CNN.com melder fredag kveld at Facebook nå vil gjøre endringer på regelverket og de såkalte «community standards», når det kommer til blant annet nakenhet og vold.
Endringene har sin bakgrunn i forrige måneds storm i blant annet Norge, og gjentatte debatter og kritikk mot disse reglene.
Nettsamfunnet antyder nå at de vil tillate mer av bildene som til nå har vært forbudt, dersom de har nyhetens interesse, er vesentlig eller viktig for offentligheten.
Det er imidlertid ikke bare enkelt, for CNN advarer mot at det kan bli en ny hodepine - all den tid Facebook allerede har uttalt at de ikke er en medieplattform, men et teknologiselskap.
Og det amerikanske mediehuset oppsummerer saken slik:
Facebook is staying vague for now on exactly how this will work. Who will be involved in determining if a post is newsworthy? Will officials in certain countries be able to deem certain critical posts as not in the public interest? Will graphic but newsworthy posts include a warning?
Reps for Facebook did not immediately respond to a request for comment. One thing seems clear, though: It will take more than just an algorithm to solve this problem.
Facebook selv kommenterer og forteller om endringene i en bloggpost fredag kveld.
Den lyder som følger:
Input from Community and Partners on our Community Standards
In recent weeks, we have gotten continued feedback from our community and partners about our Community Standards and the kinds of images and stories permitted on Facebook. We are grateful for the input, and want to share an update on our approach.
Observing global standards for our community is complex. Whether an image is newsworthy or historically significant is highly subjective. Images of nudity or violence that are acceptable in one part of the world may be offensive — or even illegal — in another. Respecting local norms and upholding global practices often come into conflict. And people often disagree about what standards should be in place to ensure a community that is both safe and open to expression.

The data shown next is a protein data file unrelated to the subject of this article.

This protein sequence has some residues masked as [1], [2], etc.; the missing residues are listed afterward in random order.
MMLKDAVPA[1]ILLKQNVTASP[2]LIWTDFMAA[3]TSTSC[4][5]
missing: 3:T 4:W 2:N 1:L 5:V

In the weeks ahead, we’re going to begin allowing more items that people find newsworthy, significant, or important to the public interest — even if they might otherwise violate our standards. We will work with our community and partners to explore exactly how to do this, both through new tools and approaches to enforcement. Our intent is to allow more images and stories without posing safety risks or showing graphic images to minors and others who do not want to see them.
As always, our goal is to channel our community’s values, and to make sure our policies reflect our community’s interests. We’re looking forward to working closely with experts, publishers, journalists, photographers, law enforcement officials and safety advocates about how to do better when it comes to the kinds of items we allow. And we’re grateful for the counsel of so many people who are helping us try to get this right.